Washington State University says it plans to open a satellite veterinary clinic in Spokane's University District by next winter.
Lydig Construction Inc., of Spokane, is the apparent low bidder, with a base bid of just over $1 million, to renovate for the clinic an about 5,000-square-foot building WSU owns at 218 E. Spokane Falls Blvd. that formerly housed BPS Plumbing, says Bruce Thompson, director of capital planning and development for WSU's Riverpoint Campus. A contract likely will be awarded in early February, and Thompson says much will depend on the bids on eight alternates that could be included in the contract. He says about 15 companies submitted bids for the project.
Bryan Slinker, interim dean for WSU's School of Veterinary Medicine, which is based in Pullman, says the school hopes to open the Spokane clinic next November or December.
The clinic is being developed to provide additional training opportunities for veterinary students in specialized fields, while offering services to the public in Spokane. Slinker says locating the clinic in Spokane will give it a bigger potential client base, which is often a hindrance in Pullman, where the school is located. Slinker says that though the list of the veterinary services the clinic will offer hasn't been made final yet, they could include such specialties as dentistry, dermatology, and ophthalmology. The school hopes to offer services not currently available here to avoid competing with Spokane-area veterinarians, he says.
"Whatever we do has to be very complementary to services provided already in the region," he says.
The clinic will be a general purpose facility that will allow outpatient care, with no emergency care or overnight animal holding, Slinker says.
Slinker says the school hopes to recruit veterinarians as independent contractors to supervise students and to provide services at the clinic. He says students will rotate to the Spokane satellite clinic from Pullman for part of their final year of instruction. WSU enrolls just under 100 new veterinary students each year, he says, and has a core of about 113 faculty members, Slinker says.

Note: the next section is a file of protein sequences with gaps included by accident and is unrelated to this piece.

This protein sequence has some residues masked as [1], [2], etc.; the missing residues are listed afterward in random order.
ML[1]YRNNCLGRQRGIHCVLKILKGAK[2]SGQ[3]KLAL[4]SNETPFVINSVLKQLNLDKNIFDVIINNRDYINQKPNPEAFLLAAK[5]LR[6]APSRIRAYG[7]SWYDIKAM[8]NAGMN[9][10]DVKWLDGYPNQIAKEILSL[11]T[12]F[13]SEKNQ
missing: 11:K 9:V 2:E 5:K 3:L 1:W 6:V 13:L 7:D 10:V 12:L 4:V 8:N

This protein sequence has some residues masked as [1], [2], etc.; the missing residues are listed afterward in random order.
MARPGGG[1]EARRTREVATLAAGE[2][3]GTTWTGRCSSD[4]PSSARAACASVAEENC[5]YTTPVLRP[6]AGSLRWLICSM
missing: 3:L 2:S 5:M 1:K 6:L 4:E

The building on Spokane Falls will be remodeled to include room for up to five or six of the contract veterinarians at maximum, though they might not all work at the clinic full time. The project also will include exam rooms for diagnosis and basic radiologic tests and two surgery suites. Possible alternates that the university is considering include making improvements to the building's exterior, adding a vacuum pump, adding a fire alarm system, installing surgical lights, adding electronic access control for the entry doors, including an additional exam area, adding an entrance vestibule, and adding fire hydrants.
Some portion of the clinic's operating costs would be paid for by an endowment to the School of Veterinary Medicine, Slinker says.
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